I haven’t spent more than a few months without drinking since I was a teenager.
Living in beach paradise, as we do here in Baja California Sur, it’s easy to get caught up in the It’s-Another-Tequila-Sunrise lifestyle. Many people in our little villa love to party. And who can blame them?
They are on vacation or retired. Whoo hoo!
I have nothing against getting wasted away again in Margaritaville. God knows I’ve had a lot of fun doing so over the years.
But recently, booze has stopped being my friend. A few drinks is a surefire ticket to insomnia, migraines and malaise.
Maybe booze has always affected me like that. Perhaps it’s just that in my 50s, feeling like crap bothers me more than it used to.
The other day, a thought came to me during my beach walk: What if I take a year off drinking? I’ll call it, “The Year of Living Drinklessly” (after one of my favorite films, The Year of Living Dangerously).
But wait a minute. Who will I be without drinking? Won’t I be a drag? A buzzkill, a party pooper?
What will happen when I meet my sister’s new boyfriend, who owns a winery and say “no thanks?” That doesn’t seem very nice. (Then again, many people I know haven’t read my books.)
Most of my friends drink. I heard one—wine glass in hand—say, “I decided to stop drinking wine, but after a week I realized it made me really boring.”
When I posted on Facebook that I’m taking a year off drinking, my account blew up. I got a ton of “likes.” A few playful “unlikes.”
I discovered that a number of my friends have quit drinking or regularly take breaks.
One stops drinking every February—a post-holiday cleanse. Another takes what she calls “drinking sabbaticals.” She’s a very social person and enjoys hosting dinners where the wine flows freely; her wineglass is usually filled with sparkling water. A non-drinking couple goes to parties bearing a pitcher of iced tea.
Some friends told me they experimented with non-drinking and never went back. One said she consciously imbibes alcohol sparingly, “like a spice.”
In a private message, one guy said he hasn’t had a drink since September. He stopped because he noticed he was rewarding himself with booze. Without changing anything else, he lost 14 pounds. He said it’s fun to go to parties, drink a virgin drink and watch his friends “get looped.”
He didn’t want to comment publicly, because people might accuse him of having a problem. That says a lot about our drinking (and recovery) culture, when someone who chooses not to drink is hesitant to say so. In my mind, whether or not one has a problem with alcohol is personal—and there are gray areas and slippages that only we can make sense of in our own lives.
I have friends who have thrived in various recovery programs. I have friends who’ve never done much drinking and others who drink every day. I have no judgments. Many of them are happy and outgoing, others not so much, but whatever—we all get to decide how we’re going to journey on this planet.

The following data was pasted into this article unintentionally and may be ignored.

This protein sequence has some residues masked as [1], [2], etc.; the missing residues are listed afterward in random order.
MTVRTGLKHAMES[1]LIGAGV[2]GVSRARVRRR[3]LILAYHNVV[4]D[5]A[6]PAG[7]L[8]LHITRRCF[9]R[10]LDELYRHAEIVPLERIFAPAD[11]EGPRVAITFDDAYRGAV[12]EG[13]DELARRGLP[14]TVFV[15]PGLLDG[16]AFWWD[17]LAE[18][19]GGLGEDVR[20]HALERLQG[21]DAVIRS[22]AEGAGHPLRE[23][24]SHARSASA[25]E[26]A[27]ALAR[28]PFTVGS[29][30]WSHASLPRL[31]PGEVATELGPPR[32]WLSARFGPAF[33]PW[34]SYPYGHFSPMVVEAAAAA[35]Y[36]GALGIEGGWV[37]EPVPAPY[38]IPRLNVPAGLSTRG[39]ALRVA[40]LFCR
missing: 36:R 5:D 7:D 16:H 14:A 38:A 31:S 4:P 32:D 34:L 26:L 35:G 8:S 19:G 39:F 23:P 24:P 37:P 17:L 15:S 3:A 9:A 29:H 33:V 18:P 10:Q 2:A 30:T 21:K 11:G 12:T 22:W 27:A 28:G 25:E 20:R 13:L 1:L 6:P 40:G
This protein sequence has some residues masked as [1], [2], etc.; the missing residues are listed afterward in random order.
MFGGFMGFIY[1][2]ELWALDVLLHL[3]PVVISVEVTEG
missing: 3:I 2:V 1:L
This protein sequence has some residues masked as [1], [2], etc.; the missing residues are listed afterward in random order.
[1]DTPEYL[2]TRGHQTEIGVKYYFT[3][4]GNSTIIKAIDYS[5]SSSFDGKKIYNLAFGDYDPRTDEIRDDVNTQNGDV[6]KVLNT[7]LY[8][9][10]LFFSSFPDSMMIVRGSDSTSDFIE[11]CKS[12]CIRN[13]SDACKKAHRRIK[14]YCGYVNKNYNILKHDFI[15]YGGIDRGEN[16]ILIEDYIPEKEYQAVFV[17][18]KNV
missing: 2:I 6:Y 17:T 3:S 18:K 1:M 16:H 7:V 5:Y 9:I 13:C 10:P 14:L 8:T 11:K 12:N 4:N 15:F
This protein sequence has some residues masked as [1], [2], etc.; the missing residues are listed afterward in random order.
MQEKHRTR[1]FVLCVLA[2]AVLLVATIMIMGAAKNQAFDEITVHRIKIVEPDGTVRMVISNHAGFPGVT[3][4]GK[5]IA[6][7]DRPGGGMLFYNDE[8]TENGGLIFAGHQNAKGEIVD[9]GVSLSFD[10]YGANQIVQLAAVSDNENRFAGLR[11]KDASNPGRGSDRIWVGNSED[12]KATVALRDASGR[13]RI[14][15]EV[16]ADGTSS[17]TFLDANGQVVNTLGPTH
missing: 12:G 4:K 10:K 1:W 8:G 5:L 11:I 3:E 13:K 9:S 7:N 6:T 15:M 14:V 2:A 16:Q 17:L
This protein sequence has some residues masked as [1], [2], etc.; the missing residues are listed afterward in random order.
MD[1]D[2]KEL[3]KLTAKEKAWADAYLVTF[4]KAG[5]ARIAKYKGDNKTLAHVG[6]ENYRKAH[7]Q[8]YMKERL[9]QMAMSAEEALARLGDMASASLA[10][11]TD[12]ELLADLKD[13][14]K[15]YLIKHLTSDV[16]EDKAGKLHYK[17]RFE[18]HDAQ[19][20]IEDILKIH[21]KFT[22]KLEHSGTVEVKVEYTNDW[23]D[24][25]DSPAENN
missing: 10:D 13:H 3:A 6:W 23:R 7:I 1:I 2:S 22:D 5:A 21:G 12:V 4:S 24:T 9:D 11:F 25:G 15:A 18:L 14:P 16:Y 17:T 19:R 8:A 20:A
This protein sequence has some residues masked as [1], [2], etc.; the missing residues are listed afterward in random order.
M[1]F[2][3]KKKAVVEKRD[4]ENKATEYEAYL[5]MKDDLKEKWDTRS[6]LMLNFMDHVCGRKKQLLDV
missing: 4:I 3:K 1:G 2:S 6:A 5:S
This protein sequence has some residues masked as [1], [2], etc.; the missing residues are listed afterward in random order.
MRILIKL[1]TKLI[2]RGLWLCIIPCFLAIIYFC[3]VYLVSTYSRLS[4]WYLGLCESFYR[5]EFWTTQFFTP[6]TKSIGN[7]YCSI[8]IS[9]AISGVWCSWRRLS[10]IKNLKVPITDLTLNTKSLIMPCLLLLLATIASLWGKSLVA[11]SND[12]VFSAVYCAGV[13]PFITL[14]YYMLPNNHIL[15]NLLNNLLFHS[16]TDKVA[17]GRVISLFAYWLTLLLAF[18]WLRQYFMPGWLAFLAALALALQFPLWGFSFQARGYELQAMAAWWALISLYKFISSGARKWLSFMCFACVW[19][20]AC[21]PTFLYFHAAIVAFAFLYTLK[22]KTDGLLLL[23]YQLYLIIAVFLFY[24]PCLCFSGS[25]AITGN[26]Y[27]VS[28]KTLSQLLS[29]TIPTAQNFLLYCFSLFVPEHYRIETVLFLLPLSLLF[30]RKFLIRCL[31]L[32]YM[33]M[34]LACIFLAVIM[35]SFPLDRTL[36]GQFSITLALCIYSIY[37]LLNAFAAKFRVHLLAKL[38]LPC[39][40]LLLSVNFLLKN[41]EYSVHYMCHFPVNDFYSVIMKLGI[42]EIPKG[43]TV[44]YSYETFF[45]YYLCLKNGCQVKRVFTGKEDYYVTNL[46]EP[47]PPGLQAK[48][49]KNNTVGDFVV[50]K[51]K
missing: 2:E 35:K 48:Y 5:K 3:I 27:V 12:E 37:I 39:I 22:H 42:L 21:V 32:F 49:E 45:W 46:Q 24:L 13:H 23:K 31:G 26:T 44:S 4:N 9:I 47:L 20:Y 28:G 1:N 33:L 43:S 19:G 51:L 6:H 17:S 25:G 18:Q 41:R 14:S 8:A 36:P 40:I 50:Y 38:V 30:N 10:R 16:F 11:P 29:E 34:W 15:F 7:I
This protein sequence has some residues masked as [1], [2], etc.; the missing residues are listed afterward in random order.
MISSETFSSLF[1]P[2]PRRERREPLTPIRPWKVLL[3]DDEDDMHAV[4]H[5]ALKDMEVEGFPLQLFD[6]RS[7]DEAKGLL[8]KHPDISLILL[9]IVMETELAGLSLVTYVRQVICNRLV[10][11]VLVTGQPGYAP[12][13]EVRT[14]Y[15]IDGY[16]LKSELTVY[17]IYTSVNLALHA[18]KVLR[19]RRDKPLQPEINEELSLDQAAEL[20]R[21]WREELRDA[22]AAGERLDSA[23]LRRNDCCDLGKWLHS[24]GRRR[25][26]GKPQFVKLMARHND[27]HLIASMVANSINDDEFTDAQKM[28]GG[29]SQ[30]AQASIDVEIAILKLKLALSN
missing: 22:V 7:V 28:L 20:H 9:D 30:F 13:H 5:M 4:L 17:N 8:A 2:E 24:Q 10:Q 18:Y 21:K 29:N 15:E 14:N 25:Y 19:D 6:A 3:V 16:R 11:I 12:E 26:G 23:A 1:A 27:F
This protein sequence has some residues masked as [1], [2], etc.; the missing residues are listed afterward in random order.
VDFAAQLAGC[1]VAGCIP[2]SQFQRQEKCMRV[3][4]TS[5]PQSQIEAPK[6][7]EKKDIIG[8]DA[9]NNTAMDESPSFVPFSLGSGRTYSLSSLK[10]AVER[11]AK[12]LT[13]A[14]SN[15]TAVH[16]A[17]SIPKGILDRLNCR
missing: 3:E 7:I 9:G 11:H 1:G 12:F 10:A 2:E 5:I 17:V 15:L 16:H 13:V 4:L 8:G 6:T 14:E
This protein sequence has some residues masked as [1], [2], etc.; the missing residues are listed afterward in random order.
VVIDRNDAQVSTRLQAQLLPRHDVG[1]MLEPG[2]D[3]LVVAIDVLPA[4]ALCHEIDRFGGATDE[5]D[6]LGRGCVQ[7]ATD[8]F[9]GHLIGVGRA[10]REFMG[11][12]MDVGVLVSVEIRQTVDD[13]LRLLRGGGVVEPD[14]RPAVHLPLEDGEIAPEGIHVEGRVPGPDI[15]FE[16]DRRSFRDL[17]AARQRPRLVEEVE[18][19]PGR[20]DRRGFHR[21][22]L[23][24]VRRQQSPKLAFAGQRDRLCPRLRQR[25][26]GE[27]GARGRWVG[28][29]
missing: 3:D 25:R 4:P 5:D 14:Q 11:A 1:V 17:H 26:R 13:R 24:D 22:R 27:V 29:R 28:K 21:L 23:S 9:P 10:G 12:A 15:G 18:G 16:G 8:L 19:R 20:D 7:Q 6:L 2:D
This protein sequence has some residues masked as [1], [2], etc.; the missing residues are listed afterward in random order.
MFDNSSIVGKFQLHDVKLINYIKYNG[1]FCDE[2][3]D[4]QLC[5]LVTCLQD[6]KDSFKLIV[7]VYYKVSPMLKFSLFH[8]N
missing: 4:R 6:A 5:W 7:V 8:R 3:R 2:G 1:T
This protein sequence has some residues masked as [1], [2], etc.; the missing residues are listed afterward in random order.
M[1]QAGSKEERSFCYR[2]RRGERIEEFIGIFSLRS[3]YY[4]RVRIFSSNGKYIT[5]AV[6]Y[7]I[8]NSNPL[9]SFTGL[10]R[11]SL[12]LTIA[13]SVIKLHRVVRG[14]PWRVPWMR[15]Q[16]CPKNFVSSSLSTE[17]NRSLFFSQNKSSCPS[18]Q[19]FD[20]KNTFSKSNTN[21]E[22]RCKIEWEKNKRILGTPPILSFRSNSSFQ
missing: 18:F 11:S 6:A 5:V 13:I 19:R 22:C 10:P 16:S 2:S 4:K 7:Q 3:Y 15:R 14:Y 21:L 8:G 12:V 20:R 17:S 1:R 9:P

In my case, I’m thinking of abstinence as an adventure. What will a non-drinking life be like?
Maybe giving up booze is simply the next level of shedding. In the past two years, I’ve shed my job, town, house and possessions. Oh, and a brain tumor, the size of a walnut.
No, my husband and I are not ascetics. We love a fat steak and Temper-Pedic mattress as much as the next guy.
But we are experience junkies. We like to fling ourselves into life and try new things. Right now we have two more months in beachside paradise before we leave for more adventures in California, New Orleans and Chicago.
Oh my god. Am I really going to be boozelesss at JazzFest?
Well, that’s hardly an epic act. People do it all the time. I’m just not usually in that group.
In my short time of abstaining, I feel a little giggly, kind of off-kilter. Like I’m living someone else’s life. Like I’m getting high from abstinence.
Sounds weird, I know, but that’s not all. The other day in yoga I felt floaty, like my bones were a bird’s. Maybe that’s because I’ve been thinking for a while about quitting—and now that I have, it’s a relief.
Having created this arbitrary space of a year off drinking feels like a happy boundary.
I’m noticing that my desire for a drink often pops up around 4 p.m. Happy Hour is in my genes. An herbal tea or a smoothie later, the desire wanes.
When my husband, Dave, and I are on the roof watching the sunset, I think about how a nice glass of cabernet would accentuate the experience. Then I turn toward myself and ask, “Why?”
It’s a habit. It helps me relax. Wine’s ruby color in a glass is an aesthetic pleasure.
So, how can I get those things another way?
I inhale the ocean air, nestle into Dave’s embrace and watch the electric orange spread across the sky.
Six meaningful ways to help others.
Author: Kate Evans
Editor: Ashleigh Hitchcock
Photo: flickr, courtesy of Dave Rhine
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